Recording a Fuchsia trace

This document describes how to record a trace with Fuchsia's tracing system.


Tracing is only enabled for core and eng based products. Ensure that your build type is not user or userdebug.

Many existing components already have trace points included and ready to go which will give you a reasonable overview of the system. If you are recording a general trace, such as for adding additional detail to a bug report, continue on to the next step.

However, if you are adding additional trace points, ensure that you have:

Use the utilities

The most convenient and straight forward way to trace is from your development host via ffx trace.

If you run into a situation where you wish to trace, but do not have access to ffx, you can also trace directly from the Fuchsia target using the trace shell package.

From a development host

To record a trace for a Fuchsia target from a development host, run the following command:

ffx trace start [--duration <SECONDS>]

This will start a trace with the default settings, which will capture a general overview.

The trace will continue for the given duration, or until <ENTER> is pressed if duration is left unspecified. Once the trace finishes, the trace data will automatically be saved to trace.fxt in the current directory. This can be changed by specifying the flag ffx trace start --output <file_path>.

Then, you can upload your trace file to to view it. Alternatively, see Converting and Visualizing a Trace for additional options.

Categories and category groups

You can control what kinds of data is collected during the trace session by specifying a --categories argument to ffx trace start. The full list of categories can be accessed by running the following command:

ffx trace list-categories

ffx trace start also supports “category groups” - predefined lists of categories which are notated with a # prefix. For example, #chrome_nav, which expands to loading,net,netlog,neavigation,browser, can be used to quickly specify all the events relating to resource loading and page navigation. The default categories are also represented as a category group called #default. Custom category groups may be set using ffx config set. To see the full list of category groups, run:

ffx config get -s all trace.category_groups

If you would like to define a custom category group for an often-used set of categories, you can do so by running a command similar to the one below, which defines a category group called #audiovisual:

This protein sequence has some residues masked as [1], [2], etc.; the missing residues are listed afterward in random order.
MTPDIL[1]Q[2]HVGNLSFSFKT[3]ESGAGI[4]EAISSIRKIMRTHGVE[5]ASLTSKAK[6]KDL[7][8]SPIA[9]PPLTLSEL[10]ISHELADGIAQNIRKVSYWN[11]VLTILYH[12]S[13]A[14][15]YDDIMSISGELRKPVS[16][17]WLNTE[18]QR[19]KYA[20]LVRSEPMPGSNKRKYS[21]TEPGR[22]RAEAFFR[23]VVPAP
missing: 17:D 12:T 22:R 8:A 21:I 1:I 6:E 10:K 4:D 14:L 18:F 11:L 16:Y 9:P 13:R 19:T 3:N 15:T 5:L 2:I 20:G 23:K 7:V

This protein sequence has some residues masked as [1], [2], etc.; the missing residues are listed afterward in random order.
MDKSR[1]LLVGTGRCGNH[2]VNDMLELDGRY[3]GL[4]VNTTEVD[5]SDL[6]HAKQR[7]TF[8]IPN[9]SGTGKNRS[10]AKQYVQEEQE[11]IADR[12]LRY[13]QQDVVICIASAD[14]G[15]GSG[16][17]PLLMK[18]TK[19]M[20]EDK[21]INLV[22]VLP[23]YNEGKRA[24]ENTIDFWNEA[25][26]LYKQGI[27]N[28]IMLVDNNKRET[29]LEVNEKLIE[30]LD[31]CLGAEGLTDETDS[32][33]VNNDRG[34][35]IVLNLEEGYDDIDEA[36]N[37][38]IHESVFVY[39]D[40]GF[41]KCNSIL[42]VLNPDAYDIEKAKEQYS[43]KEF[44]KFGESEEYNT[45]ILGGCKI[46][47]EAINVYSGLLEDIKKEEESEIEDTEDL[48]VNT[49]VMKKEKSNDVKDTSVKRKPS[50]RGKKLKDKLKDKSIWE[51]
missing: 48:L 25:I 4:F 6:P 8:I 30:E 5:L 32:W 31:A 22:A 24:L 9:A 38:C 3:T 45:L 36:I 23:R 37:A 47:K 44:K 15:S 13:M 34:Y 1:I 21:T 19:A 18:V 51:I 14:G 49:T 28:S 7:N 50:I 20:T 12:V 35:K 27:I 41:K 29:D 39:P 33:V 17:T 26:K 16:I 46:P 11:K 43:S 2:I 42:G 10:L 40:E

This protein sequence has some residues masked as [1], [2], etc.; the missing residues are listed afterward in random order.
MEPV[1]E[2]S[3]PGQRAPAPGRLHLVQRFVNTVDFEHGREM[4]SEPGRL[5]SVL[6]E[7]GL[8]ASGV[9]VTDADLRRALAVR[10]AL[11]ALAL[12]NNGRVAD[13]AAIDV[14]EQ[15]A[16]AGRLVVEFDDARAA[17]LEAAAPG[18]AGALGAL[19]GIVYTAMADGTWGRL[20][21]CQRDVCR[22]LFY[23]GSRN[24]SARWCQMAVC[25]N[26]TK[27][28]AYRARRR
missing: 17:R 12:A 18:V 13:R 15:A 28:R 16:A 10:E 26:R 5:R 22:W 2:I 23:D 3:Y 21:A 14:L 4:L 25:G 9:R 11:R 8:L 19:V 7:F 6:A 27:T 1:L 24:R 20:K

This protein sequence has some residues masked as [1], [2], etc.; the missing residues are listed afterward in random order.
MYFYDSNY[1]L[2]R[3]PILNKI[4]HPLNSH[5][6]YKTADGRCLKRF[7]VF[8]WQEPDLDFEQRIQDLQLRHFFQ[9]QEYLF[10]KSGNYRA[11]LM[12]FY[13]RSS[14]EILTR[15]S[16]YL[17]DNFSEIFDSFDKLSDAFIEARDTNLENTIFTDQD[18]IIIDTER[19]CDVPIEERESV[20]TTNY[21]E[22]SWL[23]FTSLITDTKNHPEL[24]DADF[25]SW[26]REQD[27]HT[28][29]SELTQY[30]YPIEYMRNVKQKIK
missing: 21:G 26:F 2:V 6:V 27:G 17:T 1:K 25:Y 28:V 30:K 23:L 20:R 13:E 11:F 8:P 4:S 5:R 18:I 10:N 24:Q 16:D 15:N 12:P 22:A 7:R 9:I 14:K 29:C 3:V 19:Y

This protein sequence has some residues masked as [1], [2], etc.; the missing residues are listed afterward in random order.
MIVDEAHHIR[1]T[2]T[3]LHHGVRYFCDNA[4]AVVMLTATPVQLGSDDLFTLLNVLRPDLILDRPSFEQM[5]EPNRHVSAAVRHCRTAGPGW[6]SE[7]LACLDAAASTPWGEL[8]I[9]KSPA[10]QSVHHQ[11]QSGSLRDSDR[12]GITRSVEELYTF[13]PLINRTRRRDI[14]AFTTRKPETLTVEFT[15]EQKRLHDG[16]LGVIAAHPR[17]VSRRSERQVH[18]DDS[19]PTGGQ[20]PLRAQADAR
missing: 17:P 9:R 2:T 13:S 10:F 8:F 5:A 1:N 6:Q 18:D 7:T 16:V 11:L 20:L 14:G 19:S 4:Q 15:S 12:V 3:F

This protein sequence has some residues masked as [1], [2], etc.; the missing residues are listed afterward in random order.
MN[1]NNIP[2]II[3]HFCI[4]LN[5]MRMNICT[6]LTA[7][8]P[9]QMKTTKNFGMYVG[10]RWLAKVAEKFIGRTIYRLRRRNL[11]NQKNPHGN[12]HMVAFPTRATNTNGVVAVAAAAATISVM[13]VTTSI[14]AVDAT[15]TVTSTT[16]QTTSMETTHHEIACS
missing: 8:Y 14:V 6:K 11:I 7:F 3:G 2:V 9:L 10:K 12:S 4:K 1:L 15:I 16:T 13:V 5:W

ffx config set trace.category_groups.audiovisual '["audio", "gfx"]'

For a complete list of the ffx trace start options, run ffx trace start --help.

Once you have the trace output file, you can convert and analyze that trace file.

Tracing Chrome and WebEngine events

Tracing information can be collected from Chrome and WebEngine by calling ffx trace start with a list of Chrome-specific categories or category groups. You may also specify categories outside of Chrome as well. The list of Chrome category groups are:

  • #chrome_input: Input handling events.
  • #chrome_ipc_flows: Mojo IPC routing events.
  • #chrome_js_exec: JavaScript (V8) events.
  • #chrome_nav: Resource loading, page navigation, browser events.
  • #chrome_task_sched: Asynchronous task scheduling/dispatch events.
  • #chrome_ui_render: Chrome UI (browser UX, browser widgets, compositor, GPU) events.
  • #chrome_web_content_render: Content rendering (Blink, compositor, GPU) events.

All Chrome category groups include the categories toplevel and toplevel.flow which cover a variety of basic Chrome events such as async task scheduling.

You may also combine Chrome categories with Fuchsia categories. For example, if you would like to see trace data for Chrome content rendering alongside Zircon kernel scheduler activity, you can run the following command:

ffx trace start --categories kernel:sched,#chrome_web_content_render

From a Fuchsia target

To record a trace directly from a Fuchsia target, you will need to include the trace shell component in your build with fx set ... --with //src/performance/trace.

Then run the following command in a shell on your target:

This saves your trace in /data/trace.json on your Fuchsia target by default. For more information on the trace utility, run trace --help at a Fuchsia shell.

Once you have the trace output file, you can convert and analyze that trace file.